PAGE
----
What a jar of macaroni can teach you about good writing

by Joanne Wallace

Dry macaroni has a distinctive smell, familiar to all who've raised toddlers

Back to school. Hallelujah. But.

The day I finally got both kids out of my hair, I had one of those crazy mom moments.

After a morning spent working in blissful solitude, I wandered downstairs for lunch. Some leftover minestrone in the fridge looked promising, but it needed extra pasta.

I pulled a mason jar of macaroni from my pantry cupboard and unscrewed the lid. From it rose the starchy smell of dry pasta - familiar to all who've ever raised toddlers, taught Sunday School or volunteered in Kindergarten classrooms. I could almost feel the sticky white glue on my fingertips.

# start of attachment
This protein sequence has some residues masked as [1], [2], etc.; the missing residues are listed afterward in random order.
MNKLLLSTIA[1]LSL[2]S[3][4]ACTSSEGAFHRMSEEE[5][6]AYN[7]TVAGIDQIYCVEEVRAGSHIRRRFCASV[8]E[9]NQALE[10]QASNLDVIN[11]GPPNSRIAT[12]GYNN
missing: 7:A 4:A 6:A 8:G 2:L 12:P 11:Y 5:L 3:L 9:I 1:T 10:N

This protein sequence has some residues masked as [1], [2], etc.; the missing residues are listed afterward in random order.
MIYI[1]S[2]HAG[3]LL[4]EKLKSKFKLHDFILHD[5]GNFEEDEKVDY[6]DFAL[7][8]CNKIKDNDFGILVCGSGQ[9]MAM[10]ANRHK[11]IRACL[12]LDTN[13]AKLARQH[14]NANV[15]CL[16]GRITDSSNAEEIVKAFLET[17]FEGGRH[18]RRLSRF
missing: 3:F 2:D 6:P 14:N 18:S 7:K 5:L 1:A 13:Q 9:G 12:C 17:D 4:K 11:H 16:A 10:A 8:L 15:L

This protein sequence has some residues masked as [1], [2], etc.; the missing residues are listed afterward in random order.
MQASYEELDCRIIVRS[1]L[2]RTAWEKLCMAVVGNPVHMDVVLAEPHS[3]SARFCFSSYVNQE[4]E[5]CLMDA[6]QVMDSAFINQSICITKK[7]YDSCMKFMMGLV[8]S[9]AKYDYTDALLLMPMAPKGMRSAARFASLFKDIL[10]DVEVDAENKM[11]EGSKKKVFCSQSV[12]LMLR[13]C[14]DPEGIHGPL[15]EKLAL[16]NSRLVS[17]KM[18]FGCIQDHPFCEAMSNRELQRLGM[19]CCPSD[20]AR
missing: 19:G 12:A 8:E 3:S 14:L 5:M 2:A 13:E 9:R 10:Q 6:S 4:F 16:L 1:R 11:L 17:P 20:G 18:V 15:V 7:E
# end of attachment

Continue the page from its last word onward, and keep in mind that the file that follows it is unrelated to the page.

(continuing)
Smiling boy with macaroni necklaceIn that instant I suddenly understood my kids (now 11 and 14) are never going to make me another macaroni necklace.

I probably won't get to glue macaroni to sheets of construction paper until my kids have kids (or I end up in one of those loony bins for emotionally overwrought menopausal women).

But what does this have to do with you?

One thing. Make your reader smell the macaroni.

Whatever you're writing - sales copy, a fundraising appeal, or even a letter to your mom - engage the reader's senses with the kind of detail that cuts through the clutter and makes them feel something. That's how you move people to action.

As for me? I think I'll spend a little more time with my kids today. I wonder if I've still got that play-dough recipe ...

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